Monthly Archives: December 2014

Warning – French Book

Sometimes the internet and its weird machinery let you despair, more often they make you laugh out loud – like in this case. In preparation for this post I researched the availability of this

DCoverbook, and found a few copies can be had from various sources – at a price, however, and not everywhere. The selfsame book from the selfsame seller is $38 on US Amazon, and £68 on UK Amazon – that´s the despairing part, but the sales blurb headed by this post´s title definitively is the lol one. Lucky me – I bought my copy years and years ago for a few Francs in a French fleamarket.

So, why write a post on this volume? Easy, because it´s nice. It gives you a 40 year plus old view on cyclotouring and randonneuring, and shows that not much has changed. Sure, electronics such as GPS weren´t around, but reading up the basics like nutrition and what your bike should be like hasn´t changed much. Matter of fact, reading Jan Heine or Delore isn´t much of a difference at all – Jan even re-manufactures Mafac brakes now, and leaving the current 650B fashion aside, the drawing of this

DHerseHerse bike (is it by Rebour?) just makes any 2014 brevet rider drool. Well, most.

In 1978, when the third edition of the 1973 original appeared, the book must have been a mine of info, what with dozens of addresses, clubs, and more than 60 pages of ride descriptions alone.

DFlechesDDiagonThis wealth of info came at a time when cycling had just been re-discovered as a pastime after the havoc wreaked on it by the car craze during the two preceding decades. In his preface, Guy Bossière, the then president of the French Audax Union, even writes that Delore is the first complete book on its subject at all. This is blatantly untrue, but at the beginning of the seventies any contemporary well-written and well-researched book on randonneuring must have seemed a godsend to the few serious randonneurs who were still around or were just discovering the sport. Many will have appreciated to be told what to think of in the morning before a long ride, how to read a map looking out for cyclists´ needs, how important mudguards are, the pros and cons of tubs versus wired ons, etc.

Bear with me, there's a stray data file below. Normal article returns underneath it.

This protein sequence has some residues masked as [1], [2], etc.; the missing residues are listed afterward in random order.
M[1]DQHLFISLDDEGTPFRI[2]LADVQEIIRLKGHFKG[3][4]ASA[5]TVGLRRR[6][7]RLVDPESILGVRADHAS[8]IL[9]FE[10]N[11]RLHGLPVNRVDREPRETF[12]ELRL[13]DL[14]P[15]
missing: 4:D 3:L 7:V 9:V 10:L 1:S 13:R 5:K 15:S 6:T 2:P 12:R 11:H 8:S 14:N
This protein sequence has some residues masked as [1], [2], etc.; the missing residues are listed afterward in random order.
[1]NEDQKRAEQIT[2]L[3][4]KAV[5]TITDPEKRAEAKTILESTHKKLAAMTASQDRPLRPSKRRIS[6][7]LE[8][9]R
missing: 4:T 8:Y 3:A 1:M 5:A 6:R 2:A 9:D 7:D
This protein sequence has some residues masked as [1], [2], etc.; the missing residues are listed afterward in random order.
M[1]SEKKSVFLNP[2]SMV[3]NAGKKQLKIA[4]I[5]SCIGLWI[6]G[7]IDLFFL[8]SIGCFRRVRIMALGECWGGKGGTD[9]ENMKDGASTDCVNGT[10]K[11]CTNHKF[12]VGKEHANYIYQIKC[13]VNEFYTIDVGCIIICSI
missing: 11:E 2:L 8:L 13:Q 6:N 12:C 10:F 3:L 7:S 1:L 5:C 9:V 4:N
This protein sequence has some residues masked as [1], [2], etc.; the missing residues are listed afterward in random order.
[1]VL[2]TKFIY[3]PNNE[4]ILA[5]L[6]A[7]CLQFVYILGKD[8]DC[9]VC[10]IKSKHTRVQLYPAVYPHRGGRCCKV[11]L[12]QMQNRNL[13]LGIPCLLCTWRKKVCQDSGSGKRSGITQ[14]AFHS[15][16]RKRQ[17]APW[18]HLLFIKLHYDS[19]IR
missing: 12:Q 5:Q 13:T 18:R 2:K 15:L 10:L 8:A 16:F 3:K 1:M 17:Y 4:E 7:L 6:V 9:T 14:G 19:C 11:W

From today´s point of view it´s sad that there are not more photos of bikes or parts as the book relies more on the written word than on pictures. Those few which are there, however, are worth regarding, like these showing triplets:

DTriplAlso the single page on the then-fashionable F-frame Moulton

DMoultfullhas a great illustration of a Speed model with the re-designed rear fork and suspension point.

DMoultdetBuilt up with French (Stronglight, Allvit) parts, this must have been a very special machine, showing, by the way, that Allvits were not alway  considered cheap stuff at all.

However, the many vivid descriptions of what you can do with something like this

DGrandeR

is what you will remember of the book.

DDisciplAnd wouldn´t we all show as much discipline as humanly possible if we could join this bunch right now?

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M-Gineering Tubes and Coffee II

Another year has passed, and here we are for the second time (first time here: https://starostneradost.wordpress.com/2013/12/22/test/) in Marten Gerritsen´s workshop for another dose of apple crumble, vegetable soup and bike talk.TAppleforkleg

Having driven up from Germany together with two friends and my son (who actually did the driving, and who is shortly to publish a video of Marten´s open day on youtube), I enjoyed the get-together greatly, talked a lot to the many participants, stroked the cat

TKatand had a good helping or two of Marten´s delicious apple crumble.

TfoodfullAs before, the atmosphere was friendly, and an always helpful Marten was confronted with a number of questions by his customers, or perhaps visitors. One had brought the sorry remains of a BSA parabike, which took the idea of the folding bike to new heights.

TBSAbb

This looks quite a normal parabike b/b, painted over, true.

TBSAwingnut

And a beautiful wing nut is securing the two halves of the frame. Here´s the rear dropout,

TBSAreardoand here´s the horror:TBSABreak

TBSAFolderMarten´s comment was that he would see what he could do. Brave man. Obviously some bad welding had damaged the braze joint decades ago.

TBSAcranks

Not easy to ride with the cranks at this weird angle, and the shark fin teeth are witnesses for the hard life the bike must have had.

 

But of course there were much nicer bikes to be marvelled at. The BSA was a cheapo even when new (one bystander remarked that it was never meant to last, but to be shot at). This one, Marten´s show bike to be taken to trade fairs, is a completely different matter. Just look at the first rate fillets and the constructeur-like parts such as the rear dropouts.

TsilverdtransfTsilverfull  Tsilverseatcl TsilverS+Scouplers TsilverRohlcomm TsilverRofltwgrip Tsilverreardodet Tsilverreardo Tsilverrack  Tsilverftdo Tsilverforkcr TsilverFillet TsilverextTsilverVeloOsaddleThere was one frame, bilaminated for good measure, which had just been completed and could be contemplated before painting. This was a great opportunity to see what things in frame building should be like. If it were mine, I´d probably just have it clear coated with some durable, but transparent paint.